Back in January, Ja Rule went to Twitter to announce that his ICONN Live app was available in Apple’s App Store. Since then, he has continued to expand the app’s offerings. The latest is a new selection for Ja Rule’s Vibes Live concert series.
In January, he tweeted, “Download my new app ICONN live Today!!! January 6th, experience a concert like no other VIBES concert series!!!
By Sept. 28, ICONN Live began streaming previous Ja Rule’s own Vibes concerts on the platform, including Ja Rule’s “Pain is Love” live from NYC’s Sony Hall, in celebration of the 20th anniversary of his iconic album, according to a press release.
On Nov. 14, Ja Rule announced that his ICONN Live added new content, more Vibes concert footage.
And Ja seems hyped about it. The latest ICONN news is the additional Vibes concert content now streaming.
“We live,” Ja Rule, 46, posted on Instagram. “WE ARE OFFICIALLY IN THE APPLE TV STORE!!! Excuse me I’m a lil excited lol. Thank you all for the love and support go download ICONN media NOW and watch all of the VIBES released for the first time to view!!!”
The post continued, “Raekwon & Ghost – Only Built 4 Cuban Links, Big Daddy Kane – Long live the Kane, And myself performing Pain Is Love. ICONNic artist, Classic albums!!! VIBES Concert series now available exclusively on ICONN. 11/21 Rakim performing Paid In Full.”
Ja Rule also posted a video on how to pull up the new Vibe series on the app via the Apple TV Store for those who have an Apple TV box.
ICONN Live gives viewers access to Ja Rule’s app that delivers never-before-seen concert footage from legendary rap artists such as Big Daddy Kane to Ghostface of the Wu-Tang Clan.
What is ICONN Live?
In an interview explaining what is ICONN Live, as Ja Rule explained to Rock the Bell, “It’s a live streaming platform with an app and a network coming to the Apple TV store, Android TV and all TIVOs.”
The artist, who is worth an estimate $4 million, continued that he was inspired by fellow hip-hop artist D-Nice’s Club Quarantine. Club Quarantine was a popular virtual dance party on Instagram Live that had viewers worldwide listening to new, old, underground and mainstream music.
“I saw a need for what I’ve currently built during the pandemic. I was looking at a lotta artists and we were doing virtual concerts and DJs were spinning virtually. I saw D-Nice doing his DJ sh*t and it gave people fulfillment and that good energy that we needed at that moment,” said Ja Rule. “The topic became ‘How can we tip D-Nice?’ — but we couldn’t do that through Instagram, so he put his CashApp up there. But we gotta go through a third party for that. If there was a way to do that instantly he would have made a lotta f-cking money right there!”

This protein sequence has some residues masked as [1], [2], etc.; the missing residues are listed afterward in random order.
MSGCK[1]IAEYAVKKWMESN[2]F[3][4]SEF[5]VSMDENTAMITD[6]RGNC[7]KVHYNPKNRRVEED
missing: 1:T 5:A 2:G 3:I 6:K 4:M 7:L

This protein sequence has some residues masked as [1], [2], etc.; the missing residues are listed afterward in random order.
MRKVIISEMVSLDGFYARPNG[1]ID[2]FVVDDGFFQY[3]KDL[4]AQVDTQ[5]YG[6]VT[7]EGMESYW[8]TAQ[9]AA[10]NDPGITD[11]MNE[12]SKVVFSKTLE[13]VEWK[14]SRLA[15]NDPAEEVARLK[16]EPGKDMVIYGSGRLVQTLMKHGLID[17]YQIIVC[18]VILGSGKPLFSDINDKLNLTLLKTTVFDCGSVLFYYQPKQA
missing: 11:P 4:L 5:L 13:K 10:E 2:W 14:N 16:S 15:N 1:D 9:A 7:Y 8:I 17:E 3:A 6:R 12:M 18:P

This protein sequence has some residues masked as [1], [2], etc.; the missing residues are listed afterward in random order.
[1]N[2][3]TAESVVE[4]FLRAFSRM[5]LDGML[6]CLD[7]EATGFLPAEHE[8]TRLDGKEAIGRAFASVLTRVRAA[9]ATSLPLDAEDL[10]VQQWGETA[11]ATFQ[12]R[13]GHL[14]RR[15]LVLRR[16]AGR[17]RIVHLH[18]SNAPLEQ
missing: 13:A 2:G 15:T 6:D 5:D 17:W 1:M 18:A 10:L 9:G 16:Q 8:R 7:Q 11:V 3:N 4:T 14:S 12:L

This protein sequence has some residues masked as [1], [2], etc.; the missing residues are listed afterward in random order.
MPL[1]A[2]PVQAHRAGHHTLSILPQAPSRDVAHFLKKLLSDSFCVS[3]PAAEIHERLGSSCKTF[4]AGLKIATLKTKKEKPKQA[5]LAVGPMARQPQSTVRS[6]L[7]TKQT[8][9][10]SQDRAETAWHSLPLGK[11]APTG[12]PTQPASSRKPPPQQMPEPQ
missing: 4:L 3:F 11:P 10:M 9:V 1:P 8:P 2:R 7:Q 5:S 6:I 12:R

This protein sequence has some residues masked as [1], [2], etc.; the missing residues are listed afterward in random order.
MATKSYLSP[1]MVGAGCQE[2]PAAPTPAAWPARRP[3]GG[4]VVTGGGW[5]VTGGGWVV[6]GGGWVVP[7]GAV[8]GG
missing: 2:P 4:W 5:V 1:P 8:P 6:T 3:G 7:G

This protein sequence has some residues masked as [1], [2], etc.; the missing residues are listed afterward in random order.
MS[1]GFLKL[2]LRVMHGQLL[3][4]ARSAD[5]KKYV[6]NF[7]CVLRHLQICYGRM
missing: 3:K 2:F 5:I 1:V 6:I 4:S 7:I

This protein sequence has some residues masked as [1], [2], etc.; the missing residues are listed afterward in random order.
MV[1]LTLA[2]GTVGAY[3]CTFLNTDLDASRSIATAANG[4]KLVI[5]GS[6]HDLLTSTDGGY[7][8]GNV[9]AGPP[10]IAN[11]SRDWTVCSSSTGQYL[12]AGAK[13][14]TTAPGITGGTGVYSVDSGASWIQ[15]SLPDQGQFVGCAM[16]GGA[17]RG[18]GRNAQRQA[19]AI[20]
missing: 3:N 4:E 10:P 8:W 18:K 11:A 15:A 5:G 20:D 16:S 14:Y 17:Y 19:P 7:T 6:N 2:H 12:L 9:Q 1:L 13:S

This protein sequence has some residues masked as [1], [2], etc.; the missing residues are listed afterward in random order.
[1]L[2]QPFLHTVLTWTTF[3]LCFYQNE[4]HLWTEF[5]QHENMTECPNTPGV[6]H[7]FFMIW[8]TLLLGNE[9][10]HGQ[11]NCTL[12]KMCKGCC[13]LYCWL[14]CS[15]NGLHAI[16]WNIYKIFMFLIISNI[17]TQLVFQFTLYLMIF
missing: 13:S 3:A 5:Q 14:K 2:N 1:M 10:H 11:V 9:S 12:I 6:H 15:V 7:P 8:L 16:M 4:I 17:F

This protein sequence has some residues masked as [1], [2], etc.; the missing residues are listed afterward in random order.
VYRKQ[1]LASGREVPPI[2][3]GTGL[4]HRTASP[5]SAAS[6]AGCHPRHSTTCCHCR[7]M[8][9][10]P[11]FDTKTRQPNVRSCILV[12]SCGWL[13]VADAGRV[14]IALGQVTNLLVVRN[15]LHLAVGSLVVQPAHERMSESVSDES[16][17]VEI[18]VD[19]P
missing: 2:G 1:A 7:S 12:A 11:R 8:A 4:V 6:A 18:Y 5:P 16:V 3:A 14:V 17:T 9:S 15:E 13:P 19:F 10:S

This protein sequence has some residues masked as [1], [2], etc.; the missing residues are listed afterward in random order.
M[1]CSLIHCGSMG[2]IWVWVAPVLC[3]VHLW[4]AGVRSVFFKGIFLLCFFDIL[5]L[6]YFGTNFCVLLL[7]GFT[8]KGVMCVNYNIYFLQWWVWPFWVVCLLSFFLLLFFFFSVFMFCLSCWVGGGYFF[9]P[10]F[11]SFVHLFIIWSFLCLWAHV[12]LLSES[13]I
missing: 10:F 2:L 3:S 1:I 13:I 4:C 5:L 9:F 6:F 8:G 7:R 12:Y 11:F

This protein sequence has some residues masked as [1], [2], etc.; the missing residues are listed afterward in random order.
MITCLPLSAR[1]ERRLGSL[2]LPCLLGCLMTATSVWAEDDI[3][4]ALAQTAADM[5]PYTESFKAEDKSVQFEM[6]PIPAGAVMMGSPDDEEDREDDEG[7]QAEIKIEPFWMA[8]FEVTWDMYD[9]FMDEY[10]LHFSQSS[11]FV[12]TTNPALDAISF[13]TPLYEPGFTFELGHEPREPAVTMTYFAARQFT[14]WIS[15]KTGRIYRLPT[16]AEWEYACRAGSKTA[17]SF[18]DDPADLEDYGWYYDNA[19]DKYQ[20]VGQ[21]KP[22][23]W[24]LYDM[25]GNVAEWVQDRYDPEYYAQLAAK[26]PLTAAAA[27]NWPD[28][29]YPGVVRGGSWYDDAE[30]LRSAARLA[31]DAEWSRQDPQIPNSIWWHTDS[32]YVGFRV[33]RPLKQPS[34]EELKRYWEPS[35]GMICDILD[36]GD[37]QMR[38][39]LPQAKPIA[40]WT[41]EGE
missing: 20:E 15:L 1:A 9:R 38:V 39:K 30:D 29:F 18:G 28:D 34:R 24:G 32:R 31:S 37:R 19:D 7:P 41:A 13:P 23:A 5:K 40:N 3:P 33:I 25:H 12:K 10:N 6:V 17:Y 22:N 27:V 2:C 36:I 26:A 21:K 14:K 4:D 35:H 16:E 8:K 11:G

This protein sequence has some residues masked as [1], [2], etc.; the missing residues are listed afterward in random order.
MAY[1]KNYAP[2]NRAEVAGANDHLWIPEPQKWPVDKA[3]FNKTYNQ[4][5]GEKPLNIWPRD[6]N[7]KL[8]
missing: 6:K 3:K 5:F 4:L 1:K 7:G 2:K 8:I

ICONN Live is an app that is a part of ICONN Media, the live-streaming entertainment marketplace founded by Ja Rule.
A slate of original ICONN content and past performances from the Vibes Concert Series are available to see on the app.
Back in 2021, unveiled his Vibes Concert Series. He unveiled the series by performing tracks off of his No. 1 Billboard Hot 200 chart-topping “Pain is Love” album at Sony Hall in NYC. Some of the tracks from the 20-year-old collection had never been sung live. During the performance, gave the backstory for each song.
“I want to take this series and invite other artists to perform and tell their personal journeys along with their hits,” Ja said of his plan for the concert series.
The Vibes series was to take place nationwide with a diverse roster of artist friends, such as Raekwon/Ghostface of The Wu-Tang Clan.
The Fyre Fiasco
In 2019 Ja Rule was dismissed from a $100 million class-action lawsuit filed by Fyre festival attendees. While he was cleared of any legal wrongdoing, his name will be forever associated with the fraudulent music festival.
He and Billy McFarland co-founded the festival that became known the ultimate “millennial scam.” More than 5,000 people bought tickets to the weekend-long luxury festival event on Great Exuma, Bahamas, in 2017. The festival turned into a logistical nightmare, with attendees not receiving what they had paid for. McFarland faced criminal charges and was found guilty of wire fraud in 2018 and sentenced to six years in prison and a $25 million fine.